by Diane Burton
This is the third time I’ve blogged here about smaller aspects of world building. Previously, I wrote about transportation and aliens.
I learned a long time ago that there are two subjects to avoid in social settings if you value peace—religion and politics. However, both have a place in world building, especially in science fiction. I’m tackling religion today. If you all don’t tar and feather me and run me out of town, I’ll be back next month to talk about politics.
Here on Earth, many inhabitants recognize a supreme being and a place of reward or punishment after we die. It’s evident in our speech, often as exclamations. Oh, God. Heavens! By God. Hell. So it will be in our stories. Think about your characters and the world they inhabit. Did their ancestors come from Earth? If so, their speech will contain many common expressions. If their origins are from somewhere else in the universe, think about how religion plays into their speech. Even more so, their lives.
I’ve been watching episodes of Star Trek: Deep Space Nine. One group of people, the Bajorans, revere The Prophets who play a large part in their lives. They believe The Prophets speak to them through others, guide them, even influence their political leaders. Consequently, the conflict between religion and duty to the Federation has played heavily in several episodes. In your world, what part does religion play, if any?
Something else to consider is whether everyone in the world you created believes the same. We don’t here on Earth so why should the inhabitants of a single planet? Unless there’s a “state” religion. Does everyone truly believe or are there dissidents who rebel against a forced state religion? Remember the Pilgrims?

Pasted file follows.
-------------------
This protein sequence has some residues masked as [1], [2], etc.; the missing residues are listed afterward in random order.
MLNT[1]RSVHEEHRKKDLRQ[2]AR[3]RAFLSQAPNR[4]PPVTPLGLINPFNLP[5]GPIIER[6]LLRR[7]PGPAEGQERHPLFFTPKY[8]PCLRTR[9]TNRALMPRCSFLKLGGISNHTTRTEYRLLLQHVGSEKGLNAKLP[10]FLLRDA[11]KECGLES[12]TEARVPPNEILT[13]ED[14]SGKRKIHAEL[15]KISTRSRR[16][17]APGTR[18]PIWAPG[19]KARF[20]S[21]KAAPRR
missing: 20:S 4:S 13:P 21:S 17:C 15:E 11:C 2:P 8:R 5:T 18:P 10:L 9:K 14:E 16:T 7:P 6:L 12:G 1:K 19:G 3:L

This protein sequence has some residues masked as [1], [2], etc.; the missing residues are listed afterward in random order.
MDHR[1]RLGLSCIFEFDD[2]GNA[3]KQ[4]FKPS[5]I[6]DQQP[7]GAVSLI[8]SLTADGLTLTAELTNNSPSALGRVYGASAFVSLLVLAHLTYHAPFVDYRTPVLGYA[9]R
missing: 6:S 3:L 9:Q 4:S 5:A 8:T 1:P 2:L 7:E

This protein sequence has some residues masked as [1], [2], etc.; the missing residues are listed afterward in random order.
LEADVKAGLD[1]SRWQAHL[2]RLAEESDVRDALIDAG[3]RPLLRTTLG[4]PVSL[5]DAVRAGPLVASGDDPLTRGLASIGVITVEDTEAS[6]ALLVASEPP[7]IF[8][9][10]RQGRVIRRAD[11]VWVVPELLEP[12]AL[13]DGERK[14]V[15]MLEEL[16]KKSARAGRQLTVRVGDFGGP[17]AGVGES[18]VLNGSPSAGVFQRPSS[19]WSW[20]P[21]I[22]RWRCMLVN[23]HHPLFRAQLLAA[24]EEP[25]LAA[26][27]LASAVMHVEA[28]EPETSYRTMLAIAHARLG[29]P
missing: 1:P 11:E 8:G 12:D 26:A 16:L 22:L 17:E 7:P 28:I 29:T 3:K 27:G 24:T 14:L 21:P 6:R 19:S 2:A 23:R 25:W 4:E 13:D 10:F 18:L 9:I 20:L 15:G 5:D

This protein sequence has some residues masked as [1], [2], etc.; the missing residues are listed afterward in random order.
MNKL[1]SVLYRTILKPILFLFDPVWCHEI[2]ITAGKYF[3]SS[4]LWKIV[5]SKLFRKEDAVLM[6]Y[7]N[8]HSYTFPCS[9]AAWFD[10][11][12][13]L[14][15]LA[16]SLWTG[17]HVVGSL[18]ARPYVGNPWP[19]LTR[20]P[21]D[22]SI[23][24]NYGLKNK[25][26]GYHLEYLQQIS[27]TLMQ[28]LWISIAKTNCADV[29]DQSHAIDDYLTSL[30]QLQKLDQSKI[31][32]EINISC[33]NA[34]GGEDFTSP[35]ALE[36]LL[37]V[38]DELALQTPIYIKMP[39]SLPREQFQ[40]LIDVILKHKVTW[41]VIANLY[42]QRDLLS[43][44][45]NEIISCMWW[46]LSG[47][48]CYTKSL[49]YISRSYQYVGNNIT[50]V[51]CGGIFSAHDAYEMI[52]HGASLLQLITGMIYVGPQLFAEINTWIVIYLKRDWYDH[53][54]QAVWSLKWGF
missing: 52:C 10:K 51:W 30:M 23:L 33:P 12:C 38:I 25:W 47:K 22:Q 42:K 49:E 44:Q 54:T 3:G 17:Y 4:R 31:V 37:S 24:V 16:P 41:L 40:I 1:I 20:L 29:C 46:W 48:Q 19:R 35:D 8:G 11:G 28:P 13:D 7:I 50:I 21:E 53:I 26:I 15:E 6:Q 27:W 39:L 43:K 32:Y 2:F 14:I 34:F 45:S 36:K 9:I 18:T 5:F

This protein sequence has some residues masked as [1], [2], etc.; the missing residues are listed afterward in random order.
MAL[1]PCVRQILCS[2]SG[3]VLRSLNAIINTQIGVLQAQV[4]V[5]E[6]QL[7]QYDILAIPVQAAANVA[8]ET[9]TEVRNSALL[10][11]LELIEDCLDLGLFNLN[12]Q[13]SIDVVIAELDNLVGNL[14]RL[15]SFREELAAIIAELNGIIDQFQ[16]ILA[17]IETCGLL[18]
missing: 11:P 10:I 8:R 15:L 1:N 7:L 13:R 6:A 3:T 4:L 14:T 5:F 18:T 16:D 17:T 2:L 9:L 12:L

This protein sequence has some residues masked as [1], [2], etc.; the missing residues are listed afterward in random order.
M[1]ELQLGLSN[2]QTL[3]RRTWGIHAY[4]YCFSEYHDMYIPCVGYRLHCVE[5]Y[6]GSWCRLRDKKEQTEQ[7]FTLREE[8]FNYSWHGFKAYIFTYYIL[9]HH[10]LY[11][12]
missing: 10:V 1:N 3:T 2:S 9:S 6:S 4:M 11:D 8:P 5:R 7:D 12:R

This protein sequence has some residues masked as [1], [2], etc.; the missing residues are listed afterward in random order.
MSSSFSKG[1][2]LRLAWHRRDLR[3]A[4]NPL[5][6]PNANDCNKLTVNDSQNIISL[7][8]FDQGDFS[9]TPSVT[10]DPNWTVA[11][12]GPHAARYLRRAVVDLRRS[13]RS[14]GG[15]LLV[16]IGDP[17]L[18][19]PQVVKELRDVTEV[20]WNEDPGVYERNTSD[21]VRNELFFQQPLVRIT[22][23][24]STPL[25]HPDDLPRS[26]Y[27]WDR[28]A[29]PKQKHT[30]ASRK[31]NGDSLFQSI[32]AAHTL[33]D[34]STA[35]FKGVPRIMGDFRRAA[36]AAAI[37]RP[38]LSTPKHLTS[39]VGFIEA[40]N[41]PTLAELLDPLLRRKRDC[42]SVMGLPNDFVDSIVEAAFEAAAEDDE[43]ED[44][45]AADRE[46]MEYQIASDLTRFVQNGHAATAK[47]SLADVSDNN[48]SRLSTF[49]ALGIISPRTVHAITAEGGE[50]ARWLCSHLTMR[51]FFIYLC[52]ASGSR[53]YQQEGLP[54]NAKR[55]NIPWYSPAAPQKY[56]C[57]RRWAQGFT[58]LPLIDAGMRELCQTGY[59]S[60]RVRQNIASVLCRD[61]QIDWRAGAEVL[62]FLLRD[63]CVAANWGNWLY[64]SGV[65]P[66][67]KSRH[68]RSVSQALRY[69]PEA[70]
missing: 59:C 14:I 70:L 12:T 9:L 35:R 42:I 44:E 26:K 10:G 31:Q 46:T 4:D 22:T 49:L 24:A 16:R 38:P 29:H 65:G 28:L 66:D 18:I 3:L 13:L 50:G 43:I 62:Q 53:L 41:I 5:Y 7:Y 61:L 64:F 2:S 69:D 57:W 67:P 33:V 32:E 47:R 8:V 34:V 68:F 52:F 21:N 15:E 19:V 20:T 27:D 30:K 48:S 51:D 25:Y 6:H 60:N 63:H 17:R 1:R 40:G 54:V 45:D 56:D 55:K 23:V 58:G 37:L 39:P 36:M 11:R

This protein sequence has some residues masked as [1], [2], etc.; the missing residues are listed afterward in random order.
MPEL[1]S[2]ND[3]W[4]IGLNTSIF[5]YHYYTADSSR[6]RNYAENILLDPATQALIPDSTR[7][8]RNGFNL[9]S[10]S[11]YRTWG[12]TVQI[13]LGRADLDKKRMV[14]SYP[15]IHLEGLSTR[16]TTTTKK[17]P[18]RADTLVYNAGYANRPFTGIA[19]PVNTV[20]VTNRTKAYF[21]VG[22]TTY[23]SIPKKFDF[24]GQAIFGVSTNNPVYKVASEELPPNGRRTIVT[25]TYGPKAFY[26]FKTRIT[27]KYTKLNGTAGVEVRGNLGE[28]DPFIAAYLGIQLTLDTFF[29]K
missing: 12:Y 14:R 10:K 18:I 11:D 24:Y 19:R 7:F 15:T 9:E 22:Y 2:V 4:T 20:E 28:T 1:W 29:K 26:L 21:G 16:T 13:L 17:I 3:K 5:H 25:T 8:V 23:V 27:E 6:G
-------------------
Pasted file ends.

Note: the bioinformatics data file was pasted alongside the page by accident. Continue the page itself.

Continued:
Consider if your characters come from different planets, like the world I’ve built in my Outer Rim series. Since my characters either come from different planets or their immediate ancestors did, their religion-based exclamations aren’t be the same. (It sure would be easier if they were.) In The Pilot, my main characters grew up on three different planets with three different types of religion. I had to develop substitutes for “By God” (for instance) for all three. I used “By the Divine One” for the hero; “By the Matriarch’s left tit” for his buddy; and “By the Spirits” for the heroine. Those exclamations tell you a bit about who or what they worship or revere. The hero’s planet believes in a single supreme being they call the Divine One. No gender implied. On the heroine’s planet, the people revere the spirits of their ancestors. Then there’s the buddy with his irreverent exclamation. (Normally the expression is “By the Matriarch” but he was in crisis mode dodging asteroids.) On his homeworld, a female entity is venerated. Since I stay away from discussion of religious differences in my own social world, I don’t get on a soapbox in my writing either. I try to use a light touch.
Obviously, how the characters speak is a minor aspect of world building. But it was one thing my first editor impressed on me. They’re aliens, she said. They wouldn’t speak as we do. I learned my lesson. Maybe too well.
There’s no place like home . . .
and he just confiscated hers.
Sparks fly around the Outer Rim when rule-bound Administrator Trevarr Jovano clashes with free-spirited space pilot Celara d'Enfaden. She must deliver her cargo or lose her ship to a loanshark. Having lost her last shipment to pirates masquerading as Coalition Inspectors, Celara refuses to be duped again. Determined to make an example of those who flaunt the law, Trevarr seizes her ship. Yet, they must work together to rescue her brother and find his wife's murderer.
Diane Burton is the author of two science fiction romance series, Switched and The Outer Rim. Currently she is working on the third book in The Outer Rim series about strong women on the frontier of space. Diane is a regular contributor here on the 13th of the month, on The Roses of Prose on the 8th and 30th, and every Monday on her own blog: http://dianeburton.blogspot.com